It is not difficult to come by Mong women weaving traditional clothes and home decor in Hop Tien village, Lung Tam commune, Quan Ba district in the karst plateau province of Ha Giang. Through their talented and skilful hands, flax cloths are transformed into colourful dresses and scarves decorated with sophisticated brocade patterns imbued with their indigenous cultural characteristics.
Treasuring the traditional craft which faces the risk of being forgotten in today’s life, Mai has longed to turn the practice into a contemporary craft capable of generating income and improving the livelihood of locals. Mai recalled the day when she received her first order from a foreigner. It was a morning just like any other when she and other women from the neighbourhood were gathered together at her home to weave. A female tourist stopped by and watched them weaving for a while and then made her order. This motivated Mai to establish the cooperative.
During the first years of its establishment, the cooperative faced difficulties in reaching customers and promoting their products. Mai decided to come to Hanoi and walk to every souvenir shop around Hoan Kiem lake in the capital city to advertise her products. This was one of the hardest times for Mai and her cooperative that she still remembers vividly to this day. “Brocade weaving products of the Mong people were not popular at that time, so I brought our best products to convince people,” Mai recalled.
Mai also encountered obstacles in sourcing materials and human resources in those days. The majority of Mong women can weave very well because in the Mong community weaving is set as a criterion to measure a woman’s value. However, this job requires much time and effort from them, who have other housework and many other things to do. The Mong women used to consider weaving as something to do in their spare time, so they were unable to dedicate themselves whole-heartedly to the cooperative. In addition, Mai’s call for cooperative’s members to plant flax instead of corn received much opposition from their husbands. She had to visit the homes of every member with officers from the local women’s association to convince their husbands to support their wives’ work and showed them the advantages of growing flax and the craft of weaving.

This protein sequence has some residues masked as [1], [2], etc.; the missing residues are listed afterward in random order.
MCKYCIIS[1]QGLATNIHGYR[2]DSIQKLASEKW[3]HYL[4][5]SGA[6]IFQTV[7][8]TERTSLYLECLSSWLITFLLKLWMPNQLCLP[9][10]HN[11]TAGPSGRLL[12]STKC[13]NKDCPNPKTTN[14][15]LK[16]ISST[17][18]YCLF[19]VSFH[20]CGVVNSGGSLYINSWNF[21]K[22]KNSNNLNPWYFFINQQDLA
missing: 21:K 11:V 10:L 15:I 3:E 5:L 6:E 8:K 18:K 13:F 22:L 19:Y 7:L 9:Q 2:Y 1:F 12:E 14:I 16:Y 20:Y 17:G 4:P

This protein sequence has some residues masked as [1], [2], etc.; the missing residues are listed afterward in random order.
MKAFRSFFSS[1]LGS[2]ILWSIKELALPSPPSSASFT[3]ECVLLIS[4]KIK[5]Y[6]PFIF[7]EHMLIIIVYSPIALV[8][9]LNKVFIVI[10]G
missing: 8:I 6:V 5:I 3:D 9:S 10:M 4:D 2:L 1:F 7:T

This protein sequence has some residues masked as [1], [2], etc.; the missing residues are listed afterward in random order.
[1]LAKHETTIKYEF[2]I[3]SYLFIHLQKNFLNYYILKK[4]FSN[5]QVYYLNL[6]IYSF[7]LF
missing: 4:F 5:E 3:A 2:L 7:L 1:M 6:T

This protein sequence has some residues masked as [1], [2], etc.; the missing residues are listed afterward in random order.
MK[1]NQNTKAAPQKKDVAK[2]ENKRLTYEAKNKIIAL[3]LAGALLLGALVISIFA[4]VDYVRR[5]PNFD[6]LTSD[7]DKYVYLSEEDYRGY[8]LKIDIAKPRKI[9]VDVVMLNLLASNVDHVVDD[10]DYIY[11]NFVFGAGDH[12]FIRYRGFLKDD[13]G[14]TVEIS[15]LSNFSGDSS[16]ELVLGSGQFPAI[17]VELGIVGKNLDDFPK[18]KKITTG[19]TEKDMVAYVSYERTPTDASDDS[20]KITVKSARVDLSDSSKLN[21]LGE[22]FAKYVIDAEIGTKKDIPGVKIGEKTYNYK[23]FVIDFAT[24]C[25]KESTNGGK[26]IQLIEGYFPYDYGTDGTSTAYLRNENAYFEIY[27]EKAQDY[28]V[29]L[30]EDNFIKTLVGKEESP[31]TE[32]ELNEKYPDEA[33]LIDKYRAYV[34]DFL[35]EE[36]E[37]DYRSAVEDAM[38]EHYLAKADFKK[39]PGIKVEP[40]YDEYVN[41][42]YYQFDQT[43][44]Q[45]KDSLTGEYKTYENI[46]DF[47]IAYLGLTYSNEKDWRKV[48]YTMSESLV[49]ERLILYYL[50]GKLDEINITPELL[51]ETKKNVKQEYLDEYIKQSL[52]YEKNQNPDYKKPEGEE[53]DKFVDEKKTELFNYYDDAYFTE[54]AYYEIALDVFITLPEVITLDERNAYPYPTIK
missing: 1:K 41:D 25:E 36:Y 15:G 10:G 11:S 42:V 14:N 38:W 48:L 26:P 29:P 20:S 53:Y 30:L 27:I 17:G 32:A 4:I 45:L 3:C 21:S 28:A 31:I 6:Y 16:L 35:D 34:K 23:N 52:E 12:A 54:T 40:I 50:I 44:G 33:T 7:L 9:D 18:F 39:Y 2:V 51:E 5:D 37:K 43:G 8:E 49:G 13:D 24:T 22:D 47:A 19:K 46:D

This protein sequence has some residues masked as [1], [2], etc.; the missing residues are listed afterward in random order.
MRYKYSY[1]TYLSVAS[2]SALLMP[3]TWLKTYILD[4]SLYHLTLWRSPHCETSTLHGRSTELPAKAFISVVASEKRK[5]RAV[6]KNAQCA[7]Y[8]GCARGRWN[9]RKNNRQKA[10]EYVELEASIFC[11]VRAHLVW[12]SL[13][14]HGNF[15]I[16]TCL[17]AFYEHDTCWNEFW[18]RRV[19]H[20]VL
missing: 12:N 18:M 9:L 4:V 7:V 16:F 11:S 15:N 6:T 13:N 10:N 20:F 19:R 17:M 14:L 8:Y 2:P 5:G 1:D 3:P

Her efforts have been finally rewarded. Thanks to all her efforts and support from her family and local authorities, Hop Tien Co-op's prestige has been further enhanced. The cooperative’s products have travelled beyond Quan Ba district to reach out to more and more customers across the country and 20 countries around the world, including France, Japan, Sweden and the US. The cooperative’s operation has significantly improved the living standards of each member. Initially established with only 20 members, the cooperative now has more than 130 members, and working there helps them to earn around VND 3 million per month.
Mai is now busy with her schedule attending traditional craft product trade fairs and expos and other related events. She has been affectionately dubbed the “Queen of Ha Giang Brocade” by locals. She was honoured with the ‘People’s Artisan’ title in 2015 from the State in recognition of her contributions to safeguarding and promoting the Mong peoples traditional craft of flax weaving. Earlier, she received the 2014 Kovalevskaia award, which honours exemplary female models working in all fields of life. In 2008, 2010 and 2011, she was also invited by the French Embassy to attend an annual fair honouring creative women around the world. Most recently, she has been named in the 2017 list of top 50 most influential women in Vietnam by Forbes Vietnam Magazine.
In the coming time, Mai plans to diversify the cooperatives products in order to meet the increasing demands of customers, enhance human resources training, and improve facilities of the cooperative.
Flax weaving is practiced in many areas where Mong people live. But Vang Thi Mai is the first one to bring the practice outside of rural markets in the mountainous commune of Lung Tam to reach the world. Mai and other members in her cooperative have been working dedicatedly to preserve and promote the traditional practices of the Mong ethnic group.